Hidden health problems which may be stopping you sleep at night

Hidden health problems which may be stopping you sleep at night

Thirty-five per cent of us Brits aren’t getting the kip we need to keep us well.

We spoke to the experts to see what could be stopping us from sleep – and what to do about it…


What's keeping you awake?

1. Depression

Sixty per cent of depression sufferers also have insomnia or problems sleeping.

Jane Bozier, a mental health nurse and sleep expert, says, ‘Depression can cause disturbed sleep in a range of ways: you may struggle to get up in the mornings and feel you are in a fog all day'.

'In contrast, others are unable to sleep, and may wake up several times in the night, or fall asleep quickly, but wake early.’

TRY: If you think you may suffer with depression, talk to your GP.

If you struggle with slowing your thoughts down, try Dodow Sleep Aid, £44 from Sodasays.co.uk – this bedside device uses a pattern of gentle light on the ceiling to guide breathing from 11 to six breaths per minute, calming your nervous system and lulling you off to sleep.

2. Prostate

If your partner is up and down in the night to visit the loo, he could have an enlarged prostate.

‘He may have the urge to urinate, but not be able to empty his bladder fully,’ says Jane. 

TRY: An enlarged prostate may be nothing to worry about, but a trip to the doctor is essential to rule out prostate cancer.

It’s the most common cancer in men, affecting one in six.

Thankfully, it is one of the cancers with the highest survival rate.

3. Arthritis

‘Arthritis may increase the time it takes to get comfy enough to fall asleep, and once asleep, movement can cause pain that wakes you up,’ says Jane.

In fact, 80% of sufferers have difficulty sleeping.

A lack of sleep can also cause a worsening of symptoms in the day, so it may feel like an endless cycle.

TRY: Soothe joints before bed with a heat pack for 15-20 mins, or have a warm bath to relax muscles.

You could try a cold treatment to reduce swelling – try freezing a bottle of water and rolling it over the painful area, or alternate the hot and cold treatments.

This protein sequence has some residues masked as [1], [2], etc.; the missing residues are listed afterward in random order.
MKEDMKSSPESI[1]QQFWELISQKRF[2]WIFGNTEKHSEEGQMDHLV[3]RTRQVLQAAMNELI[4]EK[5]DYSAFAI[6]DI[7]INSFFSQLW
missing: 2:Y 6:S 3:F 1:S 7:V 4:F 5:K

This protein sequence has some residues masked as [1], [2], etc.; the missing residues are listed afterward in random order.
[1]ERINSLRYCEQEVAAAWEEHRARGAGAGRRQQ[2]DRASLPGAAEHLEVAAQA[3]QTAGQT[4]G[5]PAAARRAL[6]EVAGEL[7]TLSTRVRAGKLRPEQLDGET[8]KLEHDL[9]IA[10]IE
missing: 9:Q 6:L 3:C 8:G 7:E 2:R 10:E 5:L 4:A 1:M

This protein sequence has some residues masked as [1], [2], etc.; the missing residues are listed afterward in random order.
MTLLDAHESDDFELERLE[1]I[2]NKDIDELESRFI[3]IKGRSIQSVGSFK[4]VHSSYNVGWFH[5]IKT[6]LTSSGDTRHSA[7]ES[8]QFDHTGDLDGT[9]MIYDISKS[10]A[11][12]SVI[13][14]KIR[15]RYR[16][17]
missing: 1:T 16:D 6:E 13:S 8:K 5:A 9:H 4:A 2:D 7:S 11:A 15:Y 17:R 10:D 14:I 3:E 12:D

4. Menopause

‘The biggest sleep problem for menopausal women is battling with a body that isn’t regulating a constant temperature,’ says Jane.

Sleep problems increase three fold, with hot flushes, night sweats and chaotic hormones to blame.

TRY: Choose cotton or linen sheets and avoid memory foam mattresses, which trap heat.

You could also invest in a cooling gel inlay for your pillow, like the JML Chillmax, £11.99 from Amazon, which keeps you cool while you sleep.

And what you can do about it…

World renowned sleep expert Dr Nerina Ramlakhan gives us her top sleep tips…

■ Eat breakfast within 45 mins of waking.

Non-breakfast eaters may say they aren’t hungry first thing, but these are often the same people who have trouble sleeping.

If you don’t eat breakfast, your body believes it is living in famine and produces stress hormones that will hinder your sleep later on.

■ Go to bed before midnight.

We sleep in 90-min cycles, with the first 2 hours playing an essential role in reducing stress and rebalancing the metabolism.

Go to bed earlier than usual at least three or four times a week.

■ Try a natural supplement.

Your brain uses 10g of glycogen per hour while you sleep, which is essential for overnight repairs.

Some fitful sleeping may be attributed to running out of energy during the night.

A spoonful of vitamin-rich honey mix Benenox, £9.99 from Boots, could stop you from waking up in the night with a ‘fuel crisis’.

■ Learn how to power nap.

This can help to unload the brain’s working memory so there is less ‘filing’ to be done at night, leading to a deeper, more restorative sleep.

A power nap is a near-sleep state of 5-20 mins as opposed to actual sleeping and can be done sitting upright or even lying on the floor.

The best time to nap is between 2pm and 4pm – avoid any later as this might affect your sleep at night.

Can’t kip? Try these exercises from Dr Nerina

■ Gratitude: close your eyes and picture someone in your life you’re grateful for.

Imagine telling them what it is you’re thankful for and give them a big, lingering hug.

Really feel that hug and the love you have for them.

With this feeling, you slip into a peaceful state of mind that encourages sleep.

■ Body scan: starting with your toes, say in your head, ‘I love my little toe, I love my ankle,’ etc, scanning through every body part until you reach your head.

It’s a simple exercise that allows you to slow your mind and bat away unwanted thoughts.

– Dr Nerina Ramlakhan is working with Benenox Overnight Recharge, a natural supplement to support better-quality sleep and higher energy levels. Benenox.com

– Jane Bozier is a mental health nurse and sleep expert, whose guided imagery exercises are featured in new sleep app, Rise – download from the App Store and Google Play.

Read More

Sunday Magazines

  • Cheat wife claimed alligator ATE husband
  • Inside Fearne Cotton's chaotic home
  • Eat more but still lose weight on diet
  • Alistair McGowan: Why I've not had kids

Source: Read Full Article